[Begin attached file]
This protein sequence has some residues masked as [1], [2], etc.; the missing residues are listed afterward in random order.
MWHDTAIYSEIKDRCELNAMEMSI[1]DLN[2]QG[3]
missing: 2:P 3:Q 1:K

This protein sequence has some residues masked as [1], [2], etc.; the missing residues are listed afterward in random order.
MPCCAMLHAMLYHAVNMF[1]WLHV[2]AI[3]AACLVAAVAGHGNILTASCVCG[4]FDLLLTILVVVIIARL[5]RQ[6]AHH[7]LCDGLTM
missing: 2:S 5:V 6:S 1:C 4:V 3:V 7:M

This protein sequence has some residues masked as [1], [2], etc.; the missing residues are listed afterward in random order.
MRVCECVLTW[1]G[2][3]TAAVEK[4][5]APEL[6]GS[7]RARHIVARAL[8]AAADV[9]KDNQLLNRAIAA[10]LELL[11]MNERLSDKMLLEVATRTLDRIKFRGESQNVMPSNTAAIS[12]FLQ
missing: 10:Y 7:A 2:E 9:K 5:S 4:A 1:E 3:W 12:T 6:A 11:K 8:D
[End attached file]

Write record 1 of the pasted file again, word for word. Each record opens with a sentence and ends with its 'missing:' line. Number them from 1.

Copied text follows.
This protein sequence has some residues masked as [1], [2], etc.; the missing residues are listed afterward in random order.
MWHDTAIYSEIKDRCELNAMEMSI[1]DLN[2]QG[3]
missing: 2:P 3:Q 1:K